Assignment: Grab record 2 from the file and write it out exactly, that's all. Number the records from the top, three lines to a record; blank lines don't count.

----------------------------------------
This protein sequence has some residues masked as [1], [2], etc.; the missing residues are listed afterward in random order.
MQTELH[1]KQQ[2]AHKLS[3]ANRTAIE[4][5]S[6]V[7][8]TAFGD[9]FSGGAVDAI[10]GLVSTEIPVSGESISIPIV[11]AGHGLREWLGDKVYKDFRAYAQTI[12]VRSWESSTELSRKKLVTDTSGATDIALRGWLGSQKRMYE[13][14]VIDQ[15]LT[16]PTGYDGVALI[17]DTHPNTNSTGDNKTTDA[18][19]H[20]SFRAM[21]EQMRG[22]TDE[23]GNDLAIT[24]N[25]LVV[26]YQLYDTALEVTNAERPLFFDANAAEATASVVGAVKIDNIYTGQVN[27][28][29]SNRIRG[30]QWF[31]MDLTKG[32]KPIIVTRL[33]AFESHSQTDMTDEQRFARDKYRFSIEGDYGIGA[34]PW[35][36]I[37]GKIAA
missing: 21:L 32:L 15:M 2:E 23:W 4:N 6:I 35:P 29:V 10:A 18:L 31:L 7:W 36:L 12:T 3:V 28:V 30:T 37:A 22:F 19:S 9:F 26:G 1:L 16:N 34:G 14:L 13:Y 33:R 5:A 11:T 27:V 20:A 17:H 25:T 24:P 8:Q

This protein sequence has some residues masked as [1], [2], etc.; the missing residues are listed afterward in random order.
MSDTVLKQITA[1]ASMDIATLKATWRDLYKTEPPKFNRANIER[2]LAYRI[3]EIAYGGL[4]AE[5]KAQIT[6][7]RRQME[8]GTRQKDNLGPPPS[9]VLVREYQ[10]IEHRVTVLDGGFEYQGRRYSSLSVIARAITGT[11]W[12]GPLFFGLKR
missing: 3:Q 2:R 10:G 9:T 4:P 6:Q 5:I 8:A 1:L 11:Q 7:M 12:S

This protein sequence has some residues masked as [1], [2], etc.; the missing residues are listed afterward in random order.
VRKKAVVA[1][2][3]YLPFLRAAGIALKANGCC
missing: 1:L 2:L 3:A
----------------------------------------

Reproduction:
This protein sequence has some residues masked as [1], [2], etc.; the missing residues are listed afterward in random order.
MSDTVLKQITA[1]ASMDIATLKATWRDLYKTEPPKFNRANIER[2]LAYRI[3]EIAYGGL[4]AE[5]KAQIT[6][7]RRQME[8]GTRQKDNLGPPPS[9]VLVREYQ[10]IEHRVTVLDGGFEYQGRRYSSLSVIARAITGT[11]W[12]GPLFFGLKR
missing: 3:Q 2:R 10:G 9:T 4:P 6:Q 5:I 8:A 1:L 11:Q 7:M 12:S